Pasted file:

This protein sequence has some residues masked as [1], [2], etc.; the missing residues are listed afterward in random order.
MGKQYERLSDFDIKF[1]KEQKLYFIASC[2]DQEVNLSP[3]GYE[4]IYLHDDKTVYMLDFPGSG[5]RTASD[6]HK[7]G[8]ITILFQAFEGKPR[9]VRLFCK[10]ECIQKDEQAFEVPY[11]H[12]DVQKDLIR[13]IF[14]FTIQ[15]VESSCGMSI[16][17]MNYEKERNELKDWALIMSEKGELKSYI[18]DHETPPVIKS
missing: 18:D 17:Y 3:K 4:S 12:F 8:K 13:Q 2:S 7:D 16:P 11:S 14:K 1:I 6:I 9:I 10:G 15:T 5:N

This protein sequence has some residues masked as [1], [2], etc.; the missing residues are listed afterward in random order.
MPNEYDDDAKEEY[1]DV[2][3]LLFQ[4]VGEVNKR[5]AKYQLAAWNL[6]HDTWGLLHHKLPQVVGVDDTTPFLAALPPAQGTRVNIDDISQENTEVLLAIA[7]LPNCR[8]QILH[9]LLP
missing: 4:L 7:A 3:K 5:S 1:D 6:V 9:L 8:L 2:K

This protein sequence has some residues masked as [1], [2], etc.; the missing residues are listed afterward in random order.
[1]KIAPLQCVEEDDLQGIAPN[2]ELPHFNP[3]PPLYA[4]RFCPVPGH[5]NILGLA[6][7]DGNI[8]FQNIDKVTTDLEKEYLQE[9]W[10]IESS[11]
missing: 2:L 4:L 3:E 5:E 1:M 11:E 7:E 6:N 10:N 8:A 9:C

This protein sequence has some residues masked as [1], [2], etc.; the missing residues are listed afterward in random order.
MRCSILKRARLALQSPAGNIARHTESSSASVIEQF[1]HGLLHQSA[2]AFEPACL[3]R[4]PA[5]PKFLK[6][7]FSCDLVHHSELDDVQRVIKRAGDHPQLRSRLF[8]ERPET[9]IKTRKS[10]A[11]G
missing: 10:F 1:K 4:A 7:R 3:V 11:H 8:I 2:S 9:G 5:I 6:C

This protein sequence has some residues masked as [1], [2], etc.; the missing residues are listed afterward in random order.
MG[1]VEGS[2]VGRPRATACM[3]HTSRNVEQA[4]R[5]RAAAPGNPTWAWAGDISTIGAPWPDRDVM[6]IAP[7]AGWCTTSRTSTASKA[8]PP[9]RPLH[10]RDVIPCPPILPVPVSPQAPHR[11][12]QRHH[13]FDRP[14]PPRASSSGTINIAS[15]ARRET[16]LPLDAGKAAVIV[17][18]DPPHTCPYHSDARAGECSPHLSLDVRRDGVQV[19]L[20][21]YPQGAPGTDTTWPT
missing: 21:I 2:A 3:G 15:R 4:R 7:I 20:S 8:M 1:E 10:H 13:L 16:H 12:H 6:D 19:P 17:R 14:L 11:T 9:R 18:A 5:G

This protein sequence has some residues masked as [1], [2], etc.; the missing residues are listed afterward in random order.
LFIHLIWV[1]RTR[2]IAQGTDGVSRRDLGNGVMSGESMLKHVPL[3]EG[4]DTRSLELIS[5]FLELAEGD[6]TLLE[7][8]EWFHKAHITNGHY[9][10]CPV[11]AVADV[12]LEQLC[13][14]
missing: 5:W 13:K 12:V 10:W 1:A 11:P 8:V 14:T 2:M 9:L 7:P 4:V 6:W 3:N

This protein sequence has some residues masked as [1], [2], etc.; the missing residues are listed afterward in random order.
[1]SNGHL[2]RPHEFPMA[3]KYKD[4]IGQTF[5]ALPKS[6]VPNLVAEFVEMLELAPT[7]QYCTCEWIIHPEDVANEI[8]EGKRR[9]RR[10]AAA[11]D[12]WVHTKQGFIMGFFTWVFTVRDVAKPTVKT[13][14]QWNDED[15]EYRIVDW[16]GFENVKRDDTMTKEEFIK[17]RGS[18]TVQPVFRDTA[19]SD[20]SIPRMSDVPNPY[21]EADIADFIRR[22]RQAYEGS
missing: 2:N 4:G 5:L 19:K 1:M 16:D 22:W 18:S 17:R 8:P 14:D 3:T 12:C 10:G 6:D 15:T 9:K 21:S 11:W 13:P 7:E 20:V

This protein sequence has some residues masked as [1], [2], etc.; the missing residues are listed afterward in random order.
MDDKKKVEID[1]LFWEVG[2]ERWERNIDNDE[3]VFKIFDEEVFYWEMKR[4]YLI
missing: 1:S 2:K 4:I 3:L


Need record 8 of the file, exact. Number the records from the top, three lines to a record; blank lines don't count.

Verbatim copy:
This protein sequence has some residues masked as [1], [2], etc.; the missing residues are listed afterward in random order.
MDDKKKVEID[1]LFWEVG[2]ERWERNIDNDE[3]VFKIFDEEVFYWEMKR[4]YLI
missing: 1:S 2:K 4:I 3:L